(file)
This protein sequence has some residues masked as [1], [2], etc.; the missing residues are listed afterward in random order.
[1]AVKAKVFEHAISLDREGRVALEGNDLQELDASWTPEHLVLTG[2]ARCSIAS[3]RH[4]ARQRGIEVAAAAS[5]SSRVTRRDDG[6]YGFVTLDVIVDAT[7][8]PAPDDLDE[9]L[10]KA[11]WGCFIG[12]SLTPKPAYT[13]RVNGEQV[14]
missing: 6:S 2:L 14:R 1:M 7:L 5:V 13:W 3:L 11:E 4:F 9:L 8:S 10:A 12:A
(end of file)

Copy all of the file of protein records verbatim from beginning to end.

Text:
This protein sequence has some residues masked as [1], [2], etc.; the missing residues are listed afterward in random order.
[1]AVKAKVFEHAISLDREGRVALEGNDLQELDASWTPEHLVLTG[2]ARCSIAS[3]RH[4]ARQRGIEVAAAAS[5]SSRVTRRDDG[6]YGFVTLDVIVDAT[7][8]PAPDDLDE[9]L[10]KA[11]WGCFIG[12]SLTPKPAYT[13]RVNGEQV[14]
missing: 6:S 2:L 14:R 1:M 7:L 5:V 13:W 3:L 11:E 4:F 9:L 8:S 10:A 12:A